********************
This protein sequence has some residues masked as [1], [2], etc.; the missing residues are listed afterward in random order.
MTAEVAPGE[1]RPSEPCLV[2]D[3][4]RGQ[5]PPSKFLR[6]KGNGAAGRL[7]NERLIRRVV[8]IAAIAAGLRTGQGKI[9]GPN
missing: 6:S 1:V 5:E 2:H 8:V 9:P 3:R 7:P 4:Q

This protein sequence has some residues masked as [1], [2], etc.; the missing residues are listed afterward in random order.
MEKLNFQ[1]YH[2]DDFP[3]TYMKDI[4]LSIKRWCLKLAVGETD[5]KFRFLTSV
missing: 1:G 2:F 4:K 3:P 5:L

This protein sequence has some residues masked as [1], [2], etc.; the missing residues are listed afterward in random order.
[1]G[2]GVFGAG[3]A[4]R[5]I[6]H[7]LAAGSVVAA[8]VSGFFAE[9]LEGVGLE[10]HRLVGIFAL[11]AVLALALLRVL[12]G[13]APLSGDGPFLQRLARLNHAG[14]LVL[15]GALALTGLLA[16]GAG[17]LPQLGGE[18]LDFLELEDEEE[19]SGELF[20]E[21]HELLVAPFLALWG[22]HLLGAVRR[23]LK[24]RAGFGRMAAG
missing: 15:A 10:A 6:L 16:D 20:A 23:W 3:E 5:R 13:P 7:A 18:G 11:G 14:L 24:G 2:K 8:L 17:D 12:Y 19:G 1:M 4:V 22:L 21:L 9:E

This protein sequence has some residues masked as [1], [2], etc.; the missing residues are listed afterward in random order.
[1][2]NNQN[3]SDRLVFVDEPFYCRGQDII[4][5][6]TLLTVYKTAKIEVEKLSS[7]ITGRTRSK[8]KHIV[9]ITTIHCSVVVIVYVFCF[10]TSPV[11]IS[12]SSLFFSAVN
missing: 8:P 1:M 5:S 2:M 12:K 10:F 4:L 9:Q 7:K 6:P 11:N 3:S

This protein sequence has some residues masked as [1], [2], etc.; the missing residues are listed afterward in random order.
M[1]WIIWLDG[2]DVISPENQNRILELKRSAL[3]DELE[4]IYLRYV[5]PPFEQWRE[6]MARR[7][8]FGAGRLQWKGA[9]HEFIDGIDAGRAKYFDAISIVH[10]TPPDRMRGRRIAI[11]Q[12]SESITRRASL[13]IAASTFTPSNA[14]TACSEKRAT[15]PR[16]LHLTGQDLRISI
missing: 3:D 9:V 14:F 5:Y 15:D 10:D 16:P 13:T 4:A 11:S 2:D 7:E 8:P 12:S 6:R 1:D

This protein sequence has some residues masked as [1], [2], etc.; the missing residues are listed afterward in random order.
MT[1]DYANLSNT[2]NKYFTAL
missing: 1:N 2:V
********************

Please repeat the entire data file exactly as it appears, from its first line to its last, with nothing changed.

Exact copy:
This protein sequence has some residues masked as [1], [2], etc.; the missing residues are listed afterward in random order.
MTAEVAPGE[1]RPSEPCLV[2]D[3][4]RGQ[5]PPSKFLR[6]KGNGAAGRL[7]NERLIRRVV[8]IAAIAAGLRTGQGKI[9]GPN
missing: 6:S 1:V 5:E 2:H 8:V 9:P 3:R 7:P 4:Q

This protein sequence has some residues masked as [1], [2], etc.; the missing residues are listed afterward in random order.
MEKLNFQ[1]YH[2]DDFP[3]TYMKDI[4]LSIKRWCLKLAVGETD[5]KFRFLTSV
missing: 1:G 2:F 4:K 3:P 5:L

This protein sequence has some residues masked as [1], [2], etc.; the missing residues are listed afterward in random order.
[1]G[2]GVFGAG[3]A[4]R[5]I[6]H[7]LAAGSVVAA[8]VSGFFAE[9]LEGVGLE[10]HRLVGIFAL[11]AVLALALLRVL[12]G[13]APLSGDGPFLQRLARLNHAG[14]LVL[15]GALALTGLLA[16]GAG[17]LPQLGGE[18]LDFLELEDEEE[19]SGELF[20]E[21]HELLVAPFLALWG[22]HLLGAVRR[23]LK[24]RAGFGRMAAG
missing: 15:A 10:A 6:L 16:D 20:A 23:W 3:E 5:R 13:P 7:A 18:G 11:G 14:L 24:G 2:K 8:L 17:D 12:Y 19:G 1:M 4:V 22:L 21:L 9:E

This protein sequence has some residues masked as [1], [2], etc.; the missing residues are listed afterward in random order.
[1][2]NNQN[3]SDRLVFVDEPFYCRGQDII[4][5][6]TLLTVYKTAKIEVEKLSS[7]ITGRTRSK[8]KHIV[9]ITTIHCSVVVIVYVFCF[10]TSPV[11]IS[12]SSLFFSAVN
missing: 8:P 1:M 5:S 2:M 12:K 10:F 4:L 9:Q 7:K 6:P 11:N 3:S

This protein sequence has some residues masked as [1], [2], etc.; the missing residues are listed afterward in random order.
M[1]WIIWLDG[2]DVISPENQNRILELKRSAL[3]DELE[4]IYLRYV[5]PPFEQWRE[6]MARR[7][8]FGAGRLQWKGA[9]HEFIDGIDAGRAKYFDAISIVH[10]TPPDRMRGRRIAI[11]Q[12]SESITRRASL[13]IAASTFTPSNA[14]TACSEKRAT[15]PR[16]LHLTGQDLRISI
missing: 3:D 9:V 14:F 5:Y 15:D 10:D 16:P 13:T 4:A 11:S 2:D 7:E 8:P 12:S 6:R 1:D

This protein sequence has some residues masked as [1], [2], etc.; the missing residues are listed afterward in random order.
MT[1]DYANLSNT[2]NKYFTAL
missing: 1:N 2:V